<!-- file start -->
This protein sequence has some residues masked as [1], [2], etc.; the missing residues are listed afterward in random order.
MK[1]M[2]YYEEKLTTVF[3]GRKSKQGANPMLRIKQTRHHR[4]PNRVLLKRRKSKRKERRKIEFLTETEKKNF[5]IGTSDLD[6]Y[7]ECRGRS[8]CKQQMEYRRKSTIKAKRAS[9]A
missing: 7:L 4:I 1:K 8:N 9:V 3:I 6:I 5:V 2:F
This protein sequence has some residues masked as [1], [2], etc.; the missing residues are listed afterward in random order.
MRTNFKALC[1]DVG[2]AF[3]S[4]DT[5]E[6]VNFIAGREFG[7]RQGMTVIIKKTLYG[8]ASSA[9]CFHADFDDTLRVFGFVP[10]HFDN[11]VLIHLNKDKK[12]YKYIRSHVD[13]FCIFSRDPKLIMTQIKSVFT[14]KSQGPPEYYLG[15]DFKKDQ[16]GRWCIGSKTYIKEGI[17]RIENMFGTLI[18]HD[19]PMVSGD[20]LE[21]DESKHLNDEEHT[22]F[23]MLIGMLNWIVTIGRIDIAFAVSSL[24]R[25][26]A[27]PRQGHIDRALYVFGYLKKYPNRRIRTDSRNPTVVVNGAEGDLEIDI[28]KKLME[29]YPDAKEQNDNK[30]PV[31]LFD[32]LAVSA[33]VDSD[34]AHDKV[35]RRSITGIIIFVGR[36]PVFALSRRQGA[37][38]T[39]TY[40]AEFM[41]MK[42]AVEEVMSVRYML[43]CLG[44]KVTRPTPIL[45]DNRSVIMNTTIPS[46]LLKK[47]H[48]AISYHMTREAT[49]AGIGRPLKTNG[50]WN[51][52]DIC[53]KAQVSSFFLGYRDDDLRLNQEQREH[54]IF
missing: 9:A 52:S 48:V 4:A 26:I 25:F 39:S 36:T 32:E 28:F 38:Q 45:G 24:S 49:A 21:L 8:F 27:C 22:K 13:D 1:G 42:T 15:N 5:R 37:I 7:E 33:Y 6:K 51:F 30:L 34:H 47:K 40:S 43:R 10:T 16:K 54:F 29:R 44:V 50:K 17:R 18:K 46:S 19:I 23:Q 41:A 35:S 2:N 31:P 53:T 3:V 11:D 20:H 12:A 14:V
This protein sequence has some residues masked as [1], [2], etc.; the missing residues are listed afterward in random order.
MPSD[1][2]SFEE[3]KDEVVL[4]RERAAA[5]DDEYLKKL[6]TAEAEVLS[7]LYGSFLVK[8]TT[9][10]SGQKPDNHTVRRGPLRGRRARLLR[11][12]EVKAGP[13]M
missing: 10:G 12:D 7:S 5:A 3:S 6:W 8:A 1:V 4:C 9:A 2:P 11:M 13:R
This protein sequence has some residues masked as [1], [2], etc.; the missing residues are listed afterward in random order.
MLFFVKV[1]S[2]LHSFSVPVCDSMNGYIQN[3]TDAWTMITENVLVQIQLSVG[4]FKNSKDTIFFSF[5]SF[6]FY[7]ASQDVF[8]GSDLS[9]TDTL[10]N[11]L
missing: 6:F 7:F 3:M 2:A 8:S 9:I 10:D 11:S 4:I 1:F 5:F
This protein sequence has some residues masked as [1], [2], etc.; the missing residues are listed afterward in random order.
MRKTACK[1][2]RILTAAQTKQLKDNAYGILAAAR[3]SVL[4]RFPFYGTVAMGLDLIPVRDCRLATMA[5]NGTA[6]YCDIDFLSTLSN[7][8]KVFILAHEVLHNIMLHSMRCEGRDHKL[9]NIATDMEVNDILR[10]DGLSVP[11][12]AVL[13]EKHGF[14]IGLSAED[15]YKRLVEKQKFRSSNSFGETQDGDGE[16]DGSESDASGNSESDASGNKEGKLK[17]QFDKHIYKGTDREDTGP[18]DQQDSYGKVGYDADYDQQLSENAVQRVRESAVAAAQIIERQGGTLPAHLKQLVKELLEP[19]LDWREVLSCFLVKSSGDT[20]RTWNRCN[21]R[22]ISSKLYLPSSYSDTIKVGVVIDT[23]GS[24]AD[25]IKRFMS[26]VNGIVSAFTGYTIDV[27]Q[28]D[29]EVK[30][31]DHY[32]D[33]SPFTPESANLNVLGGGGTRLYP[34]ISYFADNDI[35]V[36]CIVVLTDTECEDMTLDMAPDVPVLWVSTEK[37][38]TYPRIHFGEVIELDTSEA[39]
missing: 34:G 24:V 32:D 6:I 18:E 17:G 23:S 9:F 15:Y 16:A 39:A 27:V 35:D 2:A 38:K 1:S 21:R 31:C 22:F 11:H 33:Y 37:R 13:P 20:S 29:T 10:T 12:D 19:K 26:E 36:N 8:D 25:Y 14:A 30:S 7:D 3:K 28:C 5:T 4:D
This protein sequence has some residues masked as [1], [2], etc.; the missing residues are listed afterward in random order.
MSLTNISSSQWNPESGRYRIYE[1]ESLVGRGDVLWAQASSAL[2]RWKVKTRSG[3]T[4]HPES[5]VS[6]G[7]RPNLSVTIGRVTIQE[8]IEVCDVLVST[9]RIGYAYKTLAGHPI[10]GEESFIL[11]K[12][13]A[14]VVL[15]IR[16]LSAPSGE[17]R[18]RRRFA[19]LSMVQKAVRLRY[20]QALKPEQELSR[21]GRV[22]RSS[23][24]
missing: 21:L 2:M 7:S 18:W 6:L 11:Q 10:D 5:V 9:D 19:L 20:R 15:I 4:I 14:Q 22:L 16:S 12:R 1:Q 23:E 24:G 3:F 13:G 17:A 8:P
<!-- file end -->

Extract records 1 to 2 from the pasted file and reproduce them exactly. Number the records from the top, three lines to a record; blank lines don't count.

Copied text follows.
This protein sequence has some residues masked as [1], [2], etc.; the missing residues are listed afterward in random order.
MK[1]M[2]YYEEKLTTVF[3]GRKSKQGANPMLRIKQTRHHR[4]PNRVLLKRRKSKRKERRKIEFLTETEKKNF[5]IGTSDLD[6]Y[7]ECRGRS[8]CKQQMEYRRKSTIKAKRAS[9]A
missing: 7:L 4:I 1:K 8:N 9:V 3:I 6:I 5:V 2:F
This protein sequence has some residues masked as [1], [2], etc.; the missing residues are listed afterward in random order.
MRTNFKALC[1]DVG[2]AF[3]S[4]DT[5]E[6]VNFIAGREFG[7]RQGMTVIIKKTLYG[8]ASSA[9]CFHADFDDTLRVFGFVP[10]HFDN[11]VLIHLNKDKK[12]YKYIRSHVD[13]FCIFSRDPKLIMTQIKSVFT[14]KSQGPPEYYLG[15]DFKKDQ[16]GRWCIGSKTYIKEGI[17]RIENMFGTLI[18]HD[19]PMVSGD[20]LE[21]DESKHLNDEEHT[22]F[23]MLIGMLNWIVTIGRIDIAFAVSSL[24]R[25][26]A[27]PRQGHIDRALYVFGYLKKYPNRRIRTDSRNPTVVVNGAEGDLEIDI[28]KKLME[29]YPDAKEQNDNK[30]PV[31]LFD[32]LAVSA[33]VDSD[34]AHDKV[35]RRSITGIIIFVGR[36]PVFALSRRQGA[37][38]T[39]TY[40]AEFM[41]MK[42]AVEEVMSVRYML[43]CLG[44]KVTRPTPIL[45]DNRSVIMNTTIPS[46]LLKK[47]H[48]AISYHMTREAT[49]AGIGRPLKTNG[50]WN[51][52]DIC[53]KAQVSSFFLGYRDDDLRLNQEQREH[54]IF
missing: 9:A 52:S 48:V 4:A 26:I 25:F 39:S 36:T 32:E 28:F 38:Q 45:G 24:S 49:A 21:L 8:F 27:C 22:K 13:D 1:G 42:T 15:N 5:R 37:I 7:E 33:Y 6:K 51:F 30:L 34:H 47:K 40:S 43:R 10:T 16:K 54:F 29:R 44:V 50:K 17:R 18:K 46:S 19:I 23:Q 41:A 35:S 2:N 31:P 53:T 3:V 11:D 20:H 12:A 14:V